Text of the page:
Watch this 8 minute video taken at the recent TEDx Tokyo which features Junko Edahiro, Chief Executive of Japan for Sustainability, answering the question about what motivates young people today.  She introduces 3 “De’s” – trends which she observes to be forming a big part of the value set of young adults today (much to the consternation of their elders).

  1. De – ownership (from owning things to sharing things),
  2. De-materialisation of happiness (from happiness in buying things to person-to-person/nature),
  3. De-materialisation of life (happiness in our own lives without the lure of the monetary economy),

For the latter she talks about young people who are half farmer/half something else (musician, NGO leader, etc.). These people combine growing their own subsistence food needs with their mission-driven work – instead of investing all their time climbing a company ladder, climbing a ladder to pick apples instead. Junko talks about Japan, can these same trends be spotted elsewhere in the world?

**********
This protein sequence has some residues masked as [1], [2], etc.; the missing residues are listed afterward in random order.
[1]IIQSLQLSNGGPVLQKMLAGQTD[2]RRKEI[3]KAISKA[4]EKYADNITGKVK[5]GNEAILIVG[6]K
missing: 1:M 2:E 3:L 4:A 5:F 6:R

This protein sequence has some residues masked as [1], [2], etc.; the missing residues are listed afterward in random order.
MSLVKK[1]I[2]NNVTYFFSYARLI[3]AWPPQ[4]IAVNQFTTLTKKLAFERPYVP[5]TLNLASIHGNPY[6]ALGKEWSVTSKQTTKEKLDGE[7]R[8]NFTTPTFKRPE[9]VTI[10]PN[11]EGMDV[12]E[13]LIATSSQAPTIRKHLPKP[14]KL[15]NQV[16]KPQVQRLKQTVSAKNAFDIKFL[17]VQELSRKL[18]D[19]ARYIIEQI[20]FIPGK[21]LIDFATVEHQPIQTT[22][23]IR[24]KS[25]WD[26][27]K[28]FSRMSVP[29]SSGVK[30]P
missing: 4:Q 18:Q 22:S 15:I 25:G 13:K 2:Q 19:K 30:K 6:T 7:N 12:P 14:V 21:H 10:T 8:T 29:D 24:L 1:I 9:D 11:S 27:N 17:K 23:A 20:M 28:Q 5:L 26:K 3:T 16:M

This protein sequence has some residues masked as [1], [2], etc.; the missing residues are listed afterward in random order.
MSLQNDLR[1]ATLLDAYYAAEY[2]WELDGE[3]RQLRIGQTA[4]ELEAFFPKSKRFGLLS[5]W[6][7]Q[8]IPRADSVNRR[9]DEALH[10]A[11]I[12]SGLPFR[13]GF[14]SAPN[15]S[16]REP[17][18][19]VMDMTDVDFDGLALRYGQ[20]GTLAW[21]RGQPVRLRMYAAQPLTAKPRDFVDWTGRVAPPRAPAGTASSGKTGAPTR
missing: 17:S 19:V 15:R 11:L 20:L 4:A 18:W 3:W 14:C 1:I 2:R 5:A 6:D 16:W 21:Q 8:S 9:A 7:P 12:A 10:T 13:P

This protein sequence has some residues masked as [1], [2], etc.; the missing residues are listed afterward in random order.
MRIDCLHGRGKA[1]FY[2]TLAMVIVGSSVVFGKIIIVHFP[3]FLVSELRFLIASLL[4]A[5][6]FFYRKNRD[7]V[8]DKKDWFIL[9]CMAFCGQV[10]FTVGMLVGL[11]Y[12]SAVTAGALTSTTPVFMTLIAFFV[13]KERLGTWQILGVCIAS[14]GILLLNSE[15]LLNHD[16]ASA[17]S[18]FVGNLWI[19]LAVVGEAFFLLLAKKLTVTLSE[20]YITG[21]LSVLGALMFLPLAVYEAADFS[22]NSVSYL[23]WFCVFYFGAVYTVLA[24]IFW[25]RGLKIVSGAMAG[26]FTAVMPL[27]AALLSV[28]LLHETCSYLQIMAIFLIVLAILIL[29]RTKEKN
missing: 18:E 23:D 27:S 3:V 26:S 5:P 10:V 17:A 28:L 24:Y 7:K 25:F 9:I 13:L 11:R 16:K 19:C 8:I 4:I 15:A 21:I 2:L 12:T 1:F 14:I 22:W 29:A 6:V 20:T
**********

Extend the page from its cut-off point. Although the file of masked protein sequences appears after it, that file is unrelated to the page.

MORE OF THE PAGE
Junko provides thoughtful examples, challenges us all to think about our own possibilities to “De” our life, and welcomes us to the Era of “De”!

(Note from me: Junko is a terrific speaker, fellow Balaton Group Member, and friend and I am delighted to see TEDx and Junko connecting their considerable talents in this way.)

In February, I had my first “TED-ache” at TEDActive2011. TEDsters know all about TED-aches. They come with the “mind-mash” that is a TED conference. One minute its talks on quantum mechanics, biochemistry or brain science. The next its the latest in information technologies. And then you’re plunged deep into the ocean, taking a swim with seals alongside a nature photographer. Or you’re marvelling as a life-size horse puppet breathes and trots around the stage, and then Bobby McFerrin has you singing and laughing from your gut!